Normalcy Plans Depend on Reliable COVID-19 Testing, But Confusion Reigns

State and local officials are making plans to relax the COVID-19 stay-at-home orders, but first people need to get testedocal

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Most people want tests to see if they’re infected with COVID-19, or if they’ve already had it and are now immune. The problem is first finding the tests and then making sure the results are accurate.

That’s easier said than done. Even health care providers don’t have the answers.

In order to realistically and safely re-open the country, health officials say it’s critical to know who has the virus as well as who survived it and is now immune.

“Without that we’re really flying blind” said Encinitas Dr. Georgine Nanos. “I think to open up without having those tests available to every single person anywhere they are at a low affordable cost is a huge mistake.”

Not only is it difficult for people to get tests, Nanos told NBC 7 her medical practice is also having difficulty. Part of the problem is a lack of oversight after the FDA fast-tracked the development of tests.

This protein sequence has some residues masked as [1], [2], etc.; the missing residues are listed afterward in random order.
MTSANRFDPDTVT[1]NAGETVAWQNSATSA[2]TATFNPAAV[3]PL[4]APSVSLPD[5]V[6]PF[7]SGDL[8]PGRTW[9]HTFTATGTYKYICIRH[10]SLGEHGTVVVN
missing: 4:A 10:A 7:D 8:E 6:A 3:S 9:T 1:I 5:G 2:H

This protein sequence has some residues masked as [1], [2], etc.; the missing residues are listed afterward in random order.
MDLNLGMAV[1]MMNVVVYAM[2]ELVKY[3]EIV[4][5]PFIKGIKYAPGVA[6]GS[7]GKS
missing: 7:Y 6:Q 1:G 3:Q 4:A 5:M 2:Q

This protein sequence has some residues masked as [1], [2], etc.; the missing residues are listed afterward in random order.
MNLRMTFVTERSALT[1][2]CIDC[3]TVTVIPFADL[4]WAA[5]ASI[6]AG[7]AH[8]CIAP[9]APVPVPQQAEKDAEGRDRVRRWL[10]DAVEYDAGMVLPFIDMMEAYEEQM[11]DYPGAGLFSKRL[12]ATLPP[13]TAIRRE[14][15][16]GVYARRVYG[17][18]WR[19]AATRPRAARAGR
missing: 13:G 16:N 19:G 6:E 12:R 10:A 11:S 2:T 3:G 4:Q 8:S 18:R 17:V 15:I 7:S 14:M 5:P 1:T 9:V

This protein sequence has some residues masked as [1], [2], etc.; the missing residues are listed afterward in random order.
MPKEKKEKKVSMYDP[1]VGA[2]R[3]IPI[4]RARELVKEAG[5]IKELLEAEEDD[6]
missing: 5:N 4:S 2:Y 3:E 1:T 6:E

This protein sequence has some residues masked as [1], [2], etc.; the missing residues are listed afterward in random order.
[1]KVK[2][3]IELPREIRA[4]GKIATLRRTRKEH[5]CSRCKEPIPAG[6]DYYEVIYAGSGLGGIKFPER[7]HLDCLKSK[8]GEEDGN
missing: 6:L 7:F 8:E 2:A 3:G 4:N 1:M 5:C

“The quality is questionable,” she said. “There are a lot of bad tests out there, not necessarily because people are trying to defraud the system, but just because they haven’t had any real scientific oversight.”

San Diego County Public Health officials closed down a testing site at Mira Costa College in Cardiff, citing concerns over the accuracy of the tests people were lining up to get.

NBC 7 visited another test site in La Jolla operated by One Medical, a primary care practice that offers virtual care as well as in-office and lab visits. One Medical is waiving membership fees and offering the tests free of charge after patients sign up on the internet.

The test site location is not revealed until after the patient has an online consultation.

“They drive up and a clinician will insert about a 6-inch swab into the nose, get some respiratory samples from the nose, and then that’s really it and then they’re on their way,” said Medical Director Dr. Natasha Bhuyan.

Bhuyan says One Medical’s test are FDA approved and the swabs are processed by licensed labs. At this point they can test for active cases of COVID-19 but not for antibodies, which signify a patient has already had the disease and is now immune.

In the two weeks since the mobile clinic opened, One Medical has conducted about 100 tests, but say they are ready to test many more people. “We are able to offer hundreds of swabs and hundreds of testings per week,” said Bhuyan.

People who want to get tested may face challenges in the near future. Even health officials recognize the need for more testing. In San Diego County nearly 28,000 people have been tested since the coronavirus first became recognized as a threat.

“I think it’s worth the wait to get it right, but it’s extremely frustrating in the process,” said Nanos.

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